(Updated 3:59 p.m.) Gov. Dannel P. Malloy joked that he didn’t bring his crystal ball with him Thursday, but if he had to guess he thinks his first budget proposal, which raises taxes $1.5 billion and cuts spending by $1.76 billion, will make it through the process more intact than former governor’s budgets.
“It will look a lot more like my budget than Gov. Rell’s last budget looked like hers,” Malloy predicted after his first state Bond Commission meeting.
But Malloy was cautious not to allow his ego to steamroll another branch of government, which will have a chance to present its own budget in April.
“There’s a legislative process. I want to be respectful of that process,” Malloy said.
“Having said that, our state is in a terrible state and I suppose if the Yankee Institute had asked people if they think Connecticut is doing well right now a large, significant number of people would say, no it’s not. And that’s what we’re trying to change here.”
A recent poll by the Yankee Institute found 73 percent oppose the elimination of the property tax credit on the middle class. Only 15 percent support it.
“Many people who oppose us on this actually don’t qualify for it, which is an interesting set of circumstances,” Malloy said. He said he formed that opinion by talking to people and asking them what their incomes were and their incomes were in excess of incomes that would have allowed them to have that credit.
The $500 property tax credit diminishes on a sliding scale ending with those making $175,000 a year. A sizeable portion of this $365 million, as much as $80 million of it is being paid to the federal government, which works the credit into a person’s adjusted gross income for its tax purposes, Malloy said.
He said it really doesn’t benefit people, but it became a popular tax credit since its inception in 1996. Over the past several years, there have been proposals to eliminate it, but the political will hasn’t been there to get it done.
Asked how strongly he was willing to fight the legislature to maintain the elimination of the tax credit: “Pretty willing,” he said.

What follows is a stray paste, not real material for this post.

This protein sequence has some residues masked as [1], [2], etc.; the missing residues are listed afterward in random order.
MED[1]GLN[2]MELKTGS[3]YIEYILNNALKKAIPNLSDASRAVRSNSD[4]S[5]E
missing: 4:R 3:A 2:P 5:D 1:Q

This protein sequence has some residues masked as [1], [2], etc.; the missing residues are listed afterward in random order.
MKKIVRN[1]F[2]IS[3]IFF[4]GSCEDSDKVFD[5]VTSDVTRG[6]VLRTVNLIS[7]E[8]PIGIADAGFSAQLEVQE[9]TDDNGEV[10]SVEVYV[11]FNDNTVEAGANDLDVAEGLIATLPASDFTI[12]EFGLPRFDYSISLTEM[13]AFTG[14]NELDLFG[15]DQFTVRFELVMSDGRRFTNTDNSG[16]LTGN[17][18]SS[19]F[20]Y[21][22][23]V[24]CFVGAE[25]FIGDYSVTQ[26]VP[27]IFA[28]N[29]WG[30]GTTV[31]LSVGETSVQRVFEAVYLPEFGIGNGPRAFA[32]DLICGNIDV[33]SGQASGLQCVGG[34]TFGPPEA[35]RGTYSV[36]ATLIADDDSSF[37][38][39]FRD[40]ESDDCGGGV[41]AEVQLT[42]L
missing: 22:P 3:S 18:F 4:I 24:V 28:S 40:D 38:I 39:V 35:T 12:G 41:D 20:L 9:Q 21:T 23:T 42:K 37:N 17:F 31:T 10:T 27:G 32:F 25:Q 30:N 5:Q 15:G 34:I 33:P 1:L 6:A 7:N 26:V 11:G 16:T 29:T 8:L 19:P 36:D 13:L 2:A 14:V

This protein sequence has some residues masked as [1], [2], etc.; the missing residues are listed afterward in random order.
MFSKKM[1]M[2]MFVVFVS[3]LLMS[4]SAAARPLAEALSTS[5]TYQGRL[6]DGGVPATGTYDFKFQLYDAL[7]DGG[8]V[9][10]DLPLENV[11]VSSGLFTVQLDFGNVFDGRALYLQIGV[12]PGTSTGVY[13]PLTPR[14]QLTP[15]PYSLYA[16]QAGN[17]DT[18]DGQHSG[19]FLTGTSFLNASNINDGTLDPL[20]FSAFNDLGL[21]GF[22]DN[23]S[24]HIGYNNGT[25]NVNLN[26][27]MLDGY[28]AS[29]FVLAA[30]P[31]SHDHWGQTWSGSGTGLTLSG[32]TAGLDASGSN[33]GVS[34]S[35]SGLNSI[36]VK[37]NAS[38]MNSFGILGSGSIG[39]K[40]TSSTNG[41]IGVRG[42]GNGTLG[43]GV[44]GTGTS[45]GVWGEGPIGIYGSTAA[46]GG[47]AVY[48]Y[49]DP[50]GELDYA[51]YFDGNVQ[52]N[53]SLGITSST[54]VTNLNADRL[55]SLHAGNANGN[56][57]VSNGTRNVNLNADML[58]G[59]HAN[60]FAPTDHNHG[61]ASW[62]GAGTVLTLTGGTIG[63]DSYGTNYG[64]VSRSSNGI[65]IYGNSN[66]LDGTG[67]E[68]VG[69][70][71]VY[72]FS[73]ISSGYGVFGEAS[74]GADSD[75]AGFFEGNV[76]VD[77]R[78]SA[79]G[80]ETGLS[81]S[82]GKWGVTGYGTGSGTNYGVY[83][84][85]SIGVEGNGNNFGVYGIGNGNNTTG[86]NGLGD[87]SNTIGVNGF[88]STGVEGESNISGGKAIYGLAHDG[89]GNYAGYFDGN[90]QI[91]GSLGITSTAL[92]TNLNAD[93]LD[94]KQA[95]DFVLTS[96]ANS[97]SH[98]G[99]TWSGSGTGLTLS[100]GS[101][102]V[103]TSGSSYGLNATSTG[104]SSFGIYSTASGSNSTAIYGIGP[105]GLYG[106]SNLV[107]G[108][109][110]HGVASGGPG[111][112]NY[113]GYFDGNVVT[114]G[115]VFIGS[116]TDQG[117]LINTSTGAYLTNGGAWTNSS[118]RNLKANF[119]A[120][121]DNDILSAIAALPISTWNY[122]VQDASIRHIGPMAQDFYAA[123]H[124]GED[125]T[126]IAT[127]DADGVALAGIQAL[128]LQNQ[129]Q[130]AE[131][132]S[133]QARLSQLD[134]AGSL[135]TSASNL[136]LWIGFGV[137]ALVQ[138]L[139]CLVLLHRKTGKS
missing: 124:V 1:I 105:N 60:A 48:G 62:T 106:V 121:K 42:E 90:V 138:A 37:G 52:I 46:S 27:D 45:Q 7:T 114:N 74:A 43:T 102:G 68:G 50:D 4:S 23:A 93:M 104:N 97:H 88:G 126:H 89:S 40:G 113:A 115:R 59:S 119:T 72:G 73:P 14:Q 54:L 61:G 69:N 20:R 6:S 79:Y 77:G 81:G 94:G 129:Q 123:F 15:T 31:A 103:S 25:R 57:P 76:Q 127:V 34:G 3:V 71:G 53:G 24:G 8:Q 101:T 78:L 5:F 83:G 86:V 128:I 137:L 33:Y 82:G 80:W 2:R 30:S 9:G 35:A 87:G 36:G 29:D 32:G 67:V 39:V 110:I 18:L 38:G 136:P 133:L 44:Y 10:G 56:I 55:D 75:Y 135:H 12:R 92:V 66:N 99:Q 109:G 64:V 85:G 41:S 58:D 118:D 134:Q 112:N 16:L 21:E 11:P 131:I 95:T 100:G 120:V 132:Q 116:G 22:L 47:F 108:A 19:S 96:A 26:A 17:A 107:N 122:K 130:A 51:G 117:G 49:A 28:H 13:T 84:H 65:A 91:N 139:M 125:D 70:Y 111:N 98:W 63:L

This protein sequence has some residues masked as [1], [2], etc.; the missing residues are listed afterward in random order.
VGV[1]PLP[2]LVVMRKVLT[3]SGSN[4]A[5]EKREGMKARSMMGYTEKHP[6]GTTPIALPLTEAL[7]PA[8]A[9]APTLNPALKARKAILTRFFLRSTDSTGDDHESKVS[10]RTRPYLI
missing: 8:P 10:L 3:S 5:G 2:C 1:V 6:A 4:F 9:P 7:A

“If you’re asking me if we’re going to go to the mat for $365 million, the obvious answer is, of course,” Malloy said. “Having said that there’s room for the legislature and us to do our jobs.”
Asked if he was surprised people would be opposed to tax increases, Malloy quipped, “I’m opposed to tax increases.”
Fergus Cullen, executive director of the Yankee Institute of Public Policy, said the property tax credit “has been a political yo-yo for years.” He said in good times the state looks to increase the tax credit and in bad times it looks to eliminate it.
Sources believe the credit, which has been around since 1996, has a good chance of being eliminated this year even though Democratic lawmakers have signaled they will oppose its elimination.
The Yankee Institute’s poll conducted last Sunday also found that while voters disapprove of almost of the tax increases Malloy included in his budget, they support the increase in taxes on alcohol and cigarettes by a margin of 68 to 39 percent.
By a margin of 71 percent to 20 percent the poll found that voters support getting unionized public workers to accept lower pay or benefits. Malloy has assumed he’ll be able to get the state employees unions to give up $1 billion a year in concessions and savings.
Cullen said the support for state employee concessions should “give the governor courage to go for those concessions.”
“And the public employee unions should be careful because they might not have as much support out there as they think they have,” Cullen said.
Cullen said he was surprised that most voters believe a balanced approach of spending cuts and tax increases are necessary to balance the state’s budget.
“It could be said that seventy percent of voters were open to some higher taxes in order to balance the budget,” Cullen said. “But certainly there’s an appetite for more spending cuts and going after unions for concessions.”
Malloy’s popularity, according to the poll, is 50 percent with 46 disapproving of the job he’s done since taking office on Jan. 5.